Essentially, we've changing directory (cd) to where Postfix is installed, then using the text editor nano to view the current configuration.

In the main.cf file, there were 2 particular lines that were relevant:

myhostname = ubuntu-512mb-lon1-01.localdomain

smtp_helo_name = $myhostname.example.com

The hostname (apart from it not being a fully qualified domain name) is fine, but if you look at the smtp_helo_name, it uses the $hostname variable, but is suffixed with example.com. That was where the added example.com extension was being added to outbound messages. Without stating the obvious, this would never pass a DNS lookup.

ubuntu-512mb-lon1-01.example.com

So, even if you've named your droplet with a FQDN and created your DNS records, your reverse DNS or PTR record will be broken. So with your hostname set correctly with a FQDN, simply knock off the .example.com from the smtp_helo_name.

myhostname = wansfell.adigital.hosting.localdomain

smtp_helo_name = $myhostname

Do you even need to fix PostFix?

In a perfect world, you could avoid the headaches of even digging into PostFix altogether, simply by disabling the service and using an alternative SMTP mail delivery platform such as SendGrid, MailGun or Amazon SES.

However, this all depends on the ease of adding SMTP credentials to your platform - easy done for ExpressionEngine and Craft, but perhaps less so without recoding on other platforms.

Getting closer to the command line in our servers was one thing, but configuring a mail server is a completely different undertaking that we don't want to get involved with!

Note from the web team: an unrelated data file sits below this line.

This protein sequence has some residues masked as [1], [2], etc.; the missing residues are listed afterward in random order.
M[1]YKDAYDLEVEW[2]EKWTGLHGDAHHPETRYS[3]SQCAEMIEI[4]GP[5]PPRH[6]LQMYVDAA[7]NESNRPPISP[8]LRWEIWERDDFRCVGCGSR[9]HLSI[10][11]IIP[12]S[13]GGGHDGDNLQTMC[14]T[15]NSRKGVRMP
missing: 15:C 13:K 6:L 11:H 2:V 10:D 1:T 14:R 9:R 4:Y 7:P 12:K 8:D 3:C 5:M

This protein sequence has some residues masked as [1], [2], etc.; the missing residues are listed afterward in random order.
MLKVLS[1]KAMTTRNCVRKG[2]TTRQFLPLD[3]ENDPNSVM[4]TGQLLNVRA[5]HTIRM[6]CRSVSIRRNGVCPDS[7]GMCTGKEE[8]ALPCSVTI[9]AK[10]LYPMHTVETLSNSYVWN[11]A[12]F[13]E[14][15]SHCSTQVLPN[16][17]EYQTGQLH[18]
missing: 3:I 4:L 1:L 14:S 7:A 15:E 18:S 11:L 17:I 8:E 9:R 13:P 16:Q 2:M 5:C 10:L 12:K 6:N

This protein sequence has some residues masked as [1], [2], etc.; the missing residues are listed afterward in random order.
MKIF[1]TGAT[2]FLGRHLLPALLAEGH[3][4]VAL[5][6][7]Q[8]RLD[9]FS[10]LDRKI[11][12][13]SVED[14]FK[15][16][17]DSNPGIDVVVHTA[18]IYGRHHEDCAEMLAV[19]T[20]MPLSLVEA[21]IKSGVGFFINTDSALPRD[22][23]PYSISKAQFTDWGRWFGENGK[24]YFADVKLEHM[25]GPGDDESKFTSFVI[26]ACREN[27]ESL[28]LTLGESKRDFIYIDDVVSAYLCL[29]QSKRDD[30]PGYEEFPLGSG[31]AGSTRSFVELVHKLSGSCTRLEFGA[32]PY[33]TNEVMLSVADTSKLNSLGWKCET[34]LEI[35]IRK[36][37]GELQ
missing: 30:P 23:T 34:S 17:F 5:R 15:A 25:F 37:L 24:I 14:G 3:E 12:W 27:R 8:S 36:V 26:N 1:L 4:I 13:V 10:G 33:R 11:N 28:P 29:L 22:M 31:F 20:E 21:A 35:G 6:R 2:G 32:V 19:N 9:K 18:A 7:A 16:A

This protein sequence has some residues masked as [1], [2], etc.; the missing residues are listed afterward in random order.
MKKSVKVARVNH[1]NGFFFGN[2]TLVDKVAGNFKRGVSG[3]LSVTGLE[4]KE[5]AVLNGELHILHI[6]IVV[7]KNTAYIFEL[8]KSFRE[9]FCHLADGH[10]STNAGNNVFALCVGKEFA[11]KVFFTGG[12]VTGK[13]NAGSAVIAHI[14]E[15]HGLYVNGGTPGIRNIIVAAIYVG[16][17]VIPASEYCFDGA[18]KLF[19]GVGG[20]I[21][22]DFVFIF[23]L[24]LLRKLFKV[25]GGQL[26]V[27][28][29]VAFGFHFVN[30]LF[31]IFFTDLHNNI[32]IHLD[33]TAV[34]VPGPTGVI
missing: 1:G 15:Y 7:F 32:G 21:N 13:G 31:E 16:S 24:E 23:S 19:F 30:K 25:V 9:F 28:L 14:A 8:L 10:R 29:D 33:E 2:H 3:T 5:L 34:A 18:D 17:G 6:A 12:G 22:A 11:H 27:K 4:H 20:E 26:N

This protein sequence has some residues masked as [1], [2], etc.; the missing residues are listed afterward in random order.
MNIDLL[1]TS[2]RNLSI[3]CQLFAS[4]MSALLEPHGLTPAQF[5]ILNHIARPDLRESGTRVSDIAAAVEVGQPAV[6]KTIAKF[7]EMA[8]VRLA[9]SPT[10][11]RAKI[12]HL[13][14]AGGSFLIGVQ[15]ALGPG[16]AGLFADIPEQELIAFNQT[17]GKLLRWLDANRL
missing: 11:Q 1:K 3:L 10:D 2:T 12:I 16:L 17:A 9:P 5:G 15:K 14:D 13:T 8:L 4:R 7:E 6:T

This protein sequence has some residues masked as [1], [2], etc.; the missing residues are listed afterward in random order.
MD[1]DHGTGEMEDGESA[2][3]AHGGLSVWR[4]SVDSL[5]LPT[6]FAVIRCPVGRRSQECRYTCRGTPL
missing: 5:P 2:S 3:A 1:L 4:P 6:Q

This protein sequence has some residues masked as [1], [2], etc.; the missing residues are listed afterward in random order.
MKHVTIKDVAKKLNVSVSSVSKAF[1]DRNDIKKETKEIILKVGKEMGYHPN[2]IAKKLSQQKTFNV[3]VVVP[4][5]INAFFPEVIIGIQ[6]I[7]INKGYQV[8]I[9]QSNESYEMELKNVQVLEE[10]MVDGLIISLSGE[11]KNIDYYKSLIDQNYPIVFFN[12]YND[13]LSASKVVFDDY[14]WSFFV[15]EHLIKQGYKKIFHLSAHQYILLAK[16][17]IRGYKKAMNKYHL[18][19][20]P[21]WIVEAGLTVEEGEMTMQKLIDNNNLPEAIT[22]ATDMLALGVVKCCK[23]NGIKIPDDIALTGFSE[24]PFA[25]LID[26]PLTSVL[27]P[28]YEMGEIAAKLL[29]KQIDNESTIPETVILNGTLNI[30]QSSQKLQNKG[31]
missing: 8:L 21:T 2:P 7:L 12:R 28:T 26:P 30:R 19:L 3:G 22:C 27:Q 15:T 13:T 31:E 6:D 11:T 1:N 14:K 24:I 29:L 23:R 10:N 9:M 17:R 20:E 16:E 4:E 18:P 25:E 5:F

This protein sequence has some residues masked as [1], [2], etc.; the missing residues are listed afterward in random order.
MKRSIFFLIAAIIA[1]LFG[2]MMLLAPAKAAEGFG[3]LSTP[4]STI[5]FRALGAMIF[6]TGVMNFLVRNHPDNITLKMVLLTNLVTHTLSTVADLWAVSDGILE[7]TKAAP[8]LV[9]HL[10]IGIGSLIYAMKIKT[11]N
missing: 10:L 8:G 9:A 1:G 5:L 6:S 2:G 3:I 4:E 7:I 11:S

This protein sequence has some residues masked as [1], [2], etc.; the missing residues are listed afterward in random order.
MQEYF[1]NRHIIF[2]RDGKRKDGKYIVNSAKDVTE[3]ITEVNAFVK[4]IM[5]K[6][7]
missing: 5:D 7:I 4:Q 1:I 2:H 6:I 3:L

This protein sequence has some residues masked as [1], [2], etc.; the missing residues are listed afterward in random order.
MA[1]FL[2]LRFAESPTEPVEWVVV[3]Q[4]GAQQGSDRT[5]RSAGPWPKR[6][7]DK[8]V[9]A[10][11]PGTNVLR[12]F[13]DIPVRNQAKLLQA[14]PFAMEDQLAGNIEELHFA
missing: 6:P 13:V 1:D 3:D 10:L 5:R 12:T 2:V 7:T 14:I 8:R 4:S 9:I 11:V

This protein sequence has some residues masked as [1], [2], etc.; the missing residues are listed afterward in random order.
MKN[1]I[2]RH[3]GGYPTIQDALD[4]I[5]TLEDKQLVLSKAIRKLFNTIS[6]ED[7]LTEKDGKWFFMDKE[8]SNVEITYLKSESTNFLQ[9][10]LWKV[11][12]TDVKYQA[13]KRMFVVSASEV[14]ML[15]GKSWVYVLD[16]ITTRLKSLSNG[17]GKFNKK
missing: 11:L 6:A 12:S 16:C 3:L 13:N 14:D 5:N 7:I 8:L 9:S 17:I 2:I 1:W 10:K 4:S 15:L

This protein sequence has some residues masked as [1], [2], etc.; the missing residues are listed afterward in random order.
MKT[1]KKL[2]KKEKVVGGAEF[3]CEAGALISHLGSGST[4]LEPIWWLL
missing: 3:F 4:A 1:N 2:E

Setting up the server for installing CraftCMS

The current version of MySQL installed by ServerPilot is 5.7 which follows a 'strict' declaration. Craft 2.x sites don't run with this, so MySQL's strict mode needs to be disabled. This has been well documented in the community, so it's a simple command to change this. It's also something we would have likely found on any other updated hosting environment, so not really fair to highlight this as a DigitalOcean issue.

The same issue also caused some of our legacy ExpressionEngine sites to break as well, although this is no longer an issue in ExpressionEngine 3 or Craft 3.

/etc/mysql/conf.d/disable_strict_mode.cnf

[mysqld] sql_mode=IGNORE_SPACE,NO_ZERO_IN_DATE,NO_ZERO_DATE,
ERROR_FOR_DIVISION_BY_ZERO,NO_AUTO_CREATE_USER,NO_ENGINE_SUBSTITUTION

sudo service mysql restart

Set a Default Domain

By default, ServerPilot will set a default domain, based on the alphabetical names of your apps on each server. Initially, we weren't too concerned by this, until we realised that anyone pointing their domain at one of our IP addresses, could get a surprise when someone else's site appeared under their domain!

So we decided to create a default domain on each droplet where we were hosting more than 1 site, and publish a simple holding page to avoid any confusion.

A Digital Hosting Default Page

Set a default domain just incase there's an error with one of the ServerPilot apps listing for requests.

So by this point, we're very happily up and running with most of our sites on DigitalOcean.

Next week, we'll share how we've setup our automated backups, some new tricks that might not even have been possible with our existing servers, and talk about some of the improvements in performance we've seen — which have been pretty impressive.